Battle of Brandywine Creek: A British victory or a tactical American retreat?
10 July 2015

On a recent trip to Delaware we decided to explore the countryside around Wilmington and came across the Brandywine Battlefield, now a visitor’s site. Having worked on the American History, 1493-1945 project this intrigued me and so we decided to investigate. It turned out that we had come to the site of one of the largest land battles of the American Revolution.

From Sea to Shining Sea
03 July 2015

On the eve of the Fourth of July and as the smell of fireworks and hot-dogs creeps across the United States, those of us lucky enough to have worked on American History 1493-1945 are swept along with the Independence Day spirit. The federal holiday is one of the most significant in the US calendar, competing only with Thanksgiving for the top-spot of cultural significance. Traditionally celebrated with parades, fireworks and parties the essence has not changed since the first anniversary celebration in 1777.

World's Fairs: An International Obsession
23 June 2015

As my interest in World’s Fairs creeps ever closer to obsession, my expectations were sky high when, last month, I was lucky enough to attend EXPO 2015 in Milan, the current incarnation of the centuries-old tradition of World’s Fairs. In light of our forth-coming resource, World’s Fairs: A Global History of Expositions, I was fascinated to see how modern expos compared to the Crystal Palace exhibition of 1851, or the futuristic fair of New York in 1964, and experience something comparable to these phenomenally influential historical events.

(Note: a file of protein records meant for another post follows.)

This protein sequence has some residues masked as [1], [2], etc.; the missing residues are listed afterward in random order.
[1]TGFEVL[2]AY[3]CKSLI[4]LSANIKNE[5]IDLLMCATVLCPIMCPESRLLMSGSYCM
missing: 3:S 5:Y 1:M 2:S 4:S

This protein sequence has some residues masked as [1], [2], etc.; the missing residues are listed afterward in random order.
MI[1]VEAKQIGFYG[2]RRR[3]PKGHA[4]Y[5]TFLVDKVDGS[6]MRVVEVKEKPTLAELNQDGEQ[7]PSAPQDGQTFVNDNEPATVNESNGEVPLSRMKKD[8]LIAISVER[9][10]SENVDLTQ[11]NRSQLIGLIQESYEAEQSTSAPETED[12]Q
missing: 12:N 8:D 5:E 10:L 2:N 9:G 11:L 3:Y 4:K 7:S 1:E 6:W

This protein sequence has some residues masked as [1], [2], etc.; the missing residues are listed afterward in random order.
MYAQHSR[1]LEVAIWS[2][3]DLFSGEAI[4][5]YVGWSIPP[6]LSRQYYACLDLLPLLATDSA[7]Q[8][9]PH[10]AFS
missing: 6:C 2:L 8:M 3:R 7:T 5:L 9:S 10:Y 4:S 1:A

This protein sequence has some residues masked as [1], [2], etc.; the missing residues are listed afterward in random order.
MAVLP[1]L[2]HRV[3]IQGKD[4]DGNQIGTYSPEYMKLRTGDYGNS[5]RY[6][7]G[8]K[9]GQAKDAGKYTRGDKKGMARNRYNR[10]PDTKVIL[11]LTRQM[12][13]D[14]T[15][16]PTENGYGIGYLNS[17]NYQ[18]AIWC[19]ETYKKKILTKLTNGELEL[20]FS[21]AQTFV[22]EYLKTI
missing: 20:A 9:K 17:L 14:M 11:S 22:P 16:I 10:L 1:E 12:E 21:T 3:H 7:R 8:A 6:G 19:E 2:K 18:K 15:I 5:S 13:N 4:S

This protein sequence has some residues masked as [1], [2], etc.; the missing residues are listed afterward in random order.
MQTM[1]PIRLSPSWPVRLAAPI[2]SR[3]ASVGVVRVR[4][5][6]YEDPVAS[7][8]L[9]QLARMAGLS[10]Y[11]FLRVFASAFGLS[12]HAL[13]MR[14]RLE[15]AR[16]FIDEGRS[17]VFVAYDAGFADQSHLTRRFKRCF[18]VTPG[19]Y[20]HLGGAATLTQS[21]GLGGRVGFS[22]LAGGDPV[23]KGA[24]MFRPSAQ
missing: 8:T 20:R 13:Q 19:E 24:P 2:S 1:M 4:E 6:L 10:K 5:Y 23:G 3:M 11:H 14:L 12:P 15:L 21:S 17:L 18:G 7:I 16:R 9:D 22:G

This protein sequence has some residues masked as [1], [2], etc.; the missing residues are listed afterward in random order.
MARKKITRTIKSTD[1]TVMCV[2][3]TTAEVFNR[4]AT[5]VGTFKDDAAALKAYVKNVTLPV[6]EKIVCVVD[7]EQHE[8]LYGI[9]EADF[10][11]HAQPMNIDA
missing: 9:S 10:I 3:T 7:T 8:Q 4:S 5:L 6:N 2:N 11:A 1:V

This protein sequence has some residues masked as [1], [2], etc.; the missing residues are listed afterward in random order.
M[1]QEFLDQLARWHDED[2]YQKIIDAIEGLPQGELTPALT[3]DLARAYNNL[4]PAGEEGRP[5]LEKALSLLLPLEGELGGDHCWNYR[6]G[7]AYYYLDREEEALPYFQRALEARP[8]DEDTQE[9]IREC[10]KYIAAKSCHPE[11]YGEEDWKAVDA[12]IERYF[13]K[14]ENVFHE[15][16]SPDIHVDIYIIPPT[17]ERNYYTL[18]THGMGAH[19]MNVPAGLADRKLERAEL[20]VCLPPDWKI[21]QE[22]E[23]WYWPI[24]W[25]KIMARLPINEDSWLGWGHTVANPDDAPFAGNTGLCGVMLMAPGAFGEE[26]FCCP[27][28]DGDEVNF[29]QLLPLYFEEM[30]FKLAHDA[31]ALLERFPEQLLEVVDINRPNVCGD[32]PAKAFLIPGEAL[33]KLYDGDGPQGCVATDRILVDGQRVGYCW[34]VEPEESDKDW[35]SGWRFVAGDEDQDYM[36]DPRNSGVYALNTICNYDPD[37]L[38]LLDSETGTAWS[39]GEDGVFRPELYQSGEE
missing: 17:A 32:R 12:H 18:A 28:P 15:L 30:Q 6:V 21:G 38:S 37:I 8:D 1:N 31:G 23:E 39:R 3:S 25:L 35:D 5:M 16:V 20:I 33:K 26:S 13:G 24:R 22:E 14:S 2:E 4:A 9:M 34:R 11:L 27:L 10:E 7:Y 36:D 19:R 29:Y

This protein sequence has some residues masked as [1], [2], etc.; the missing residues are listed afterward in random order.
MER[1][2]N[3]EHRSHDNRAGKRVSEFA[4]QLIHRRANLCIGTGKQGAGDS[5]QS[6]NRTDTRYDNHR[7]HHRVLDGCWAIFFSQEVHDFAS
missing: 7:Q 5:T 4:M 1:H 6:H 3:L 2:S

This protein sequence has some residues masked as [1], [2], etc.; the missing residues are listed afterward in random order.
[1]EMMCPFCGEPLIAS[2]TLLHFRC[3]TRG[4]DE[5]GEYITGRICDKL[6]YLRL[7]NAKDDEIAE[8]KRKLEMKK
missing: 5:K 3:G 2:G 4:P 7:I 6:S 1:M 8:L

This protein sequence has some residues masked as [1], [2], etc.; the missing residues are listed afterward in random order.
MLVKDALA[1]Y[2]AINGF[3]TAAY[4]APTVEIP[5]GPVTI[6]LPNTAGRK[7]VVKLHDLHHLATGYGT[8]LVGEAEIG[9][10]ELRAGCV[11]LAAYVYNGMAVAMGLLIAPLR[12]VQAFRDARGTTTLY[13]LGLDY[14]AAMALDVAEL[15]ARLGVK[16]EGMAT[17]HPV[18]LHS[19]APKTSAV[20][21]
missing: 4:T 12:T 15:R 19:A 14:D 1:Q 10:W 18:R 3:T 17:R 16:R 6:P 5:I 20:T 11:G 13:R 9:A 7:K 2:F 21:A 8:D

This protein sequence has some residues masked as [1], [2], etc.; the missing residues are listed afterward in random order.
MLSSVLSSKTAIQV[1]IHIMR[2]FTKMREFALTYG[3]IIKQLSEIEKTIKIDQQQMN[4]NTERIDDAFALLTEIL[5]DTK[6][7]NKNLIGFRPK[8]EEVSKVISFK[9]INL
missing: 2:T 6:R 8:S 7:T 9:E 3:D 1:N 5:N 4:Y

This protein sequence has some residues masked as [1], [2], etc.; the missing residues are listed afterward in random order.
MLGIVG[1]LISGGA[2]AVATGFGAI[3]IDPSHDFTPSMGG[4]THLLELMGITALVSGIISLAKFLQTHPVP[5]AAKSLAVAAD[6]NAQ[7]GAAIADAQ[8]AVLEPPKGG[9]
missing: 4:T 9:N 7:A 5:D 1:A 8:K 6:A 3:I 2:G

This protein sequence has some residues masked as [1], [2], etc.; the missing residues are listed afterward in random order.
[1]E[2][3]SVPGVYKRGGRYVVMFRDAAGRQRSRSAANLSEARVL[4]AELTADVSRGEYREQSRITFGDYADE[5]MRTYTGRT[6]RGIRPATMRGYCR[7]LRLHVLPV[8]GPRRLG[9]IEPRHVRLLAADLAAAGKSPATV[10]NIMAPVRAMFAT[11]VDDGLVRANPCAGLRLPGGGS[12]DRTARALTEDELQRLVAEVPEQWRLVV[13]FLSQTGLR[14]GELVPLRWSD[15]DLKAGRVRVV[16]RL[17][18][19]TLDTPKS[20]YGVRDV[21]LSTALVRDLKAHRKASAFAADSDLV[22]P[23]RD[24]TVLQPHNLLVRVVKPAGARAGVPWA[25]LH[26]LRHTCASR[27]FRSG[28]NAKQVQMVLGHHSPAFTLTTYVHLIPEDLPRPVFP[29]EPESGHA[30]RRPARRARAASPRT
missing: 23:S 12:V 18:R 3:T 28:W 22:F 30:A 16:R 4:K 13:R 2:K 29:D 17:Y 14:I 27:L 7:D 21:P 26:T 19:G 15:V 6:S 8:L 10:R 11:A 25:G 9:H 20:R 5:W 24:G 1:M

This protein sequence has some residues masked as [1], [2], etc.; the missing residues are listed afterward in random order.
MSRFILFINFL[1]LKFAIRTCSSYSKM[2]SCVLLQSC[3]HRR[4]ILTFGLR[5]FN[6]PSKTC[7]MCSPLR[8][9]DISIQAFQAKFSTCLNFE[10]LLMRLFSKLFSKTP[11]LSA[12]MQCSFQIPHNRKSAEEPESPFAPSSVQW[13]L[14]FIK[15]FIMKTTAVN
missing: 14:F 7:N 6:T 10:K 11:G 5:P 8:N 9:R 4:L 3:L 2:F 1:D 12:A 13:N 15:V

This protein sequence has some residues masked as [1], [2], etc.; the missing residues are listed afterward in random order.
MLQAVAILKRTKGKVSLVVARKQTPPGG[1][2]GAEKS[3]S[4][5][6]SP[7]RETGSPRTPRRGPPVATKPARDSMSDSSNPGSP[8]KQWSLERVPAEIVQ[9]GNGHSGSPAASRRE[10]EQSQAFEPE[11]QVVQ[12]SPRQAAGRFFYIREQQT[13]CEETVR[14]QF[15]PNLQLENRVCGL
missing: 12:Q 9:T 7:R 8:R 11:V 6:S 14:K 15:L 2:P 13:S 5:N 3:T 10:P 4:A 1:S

23 June 2015

If you’re like me and were lucky enough to get a ticket for this year’s Glastonbury festival, you’re probably in a field right now up to your welly clad knees in mud and wondering why you thought you could survive five days eating just pot noodles and Lidl’s own breakfast bars.

The Freed Slaves of the South
19 June 2015

While indexing the documents in our American History, 1493-1945 collection I found a curious printed book from 1915, entitled ‘Aunt Phebe, Uncle Tom and others’ by Mrs Essie Collins Matthews. This is a collection of character studies and photographs of freed slaves living in the South fifty years after abolition came into effect.

The Ride of a Lifetime
16 June 2015

Having several ancestors on both sides of my family who survived Waterloo, I thought it only fitting that Adam Matthew should mark the 200th anniversary with a tribute to heroism and the British stiff upper lip. In July 1815, the English court painter Sir Thomas Lawrence wrote enthusiastically to Mrs Isabella Wolff about the courage and heroism of Lord Wellington and, in particular, of Lieutenant-Colonel Sir Alexander Gordon; the Duke’s Aide de Camp.

11 June 2015

While working with the documents of American History, 1493-1945: From the Gilder Lehrman Institute of American History my eye was drawn to some of the American Civil War-era military manuals due to some interesting appendices. As a part-time trumpet player I took an interest in some music charts entitled “General Calls” for the army buglers. There were two different sets that I came across, one for Confederate Infantry (Rifle and Infantry Tactics, Revised and Improved GLC03071) and one for Union Cavalry (Cavalry Tactics in Three Parts GLC07566.01).

10 June 2015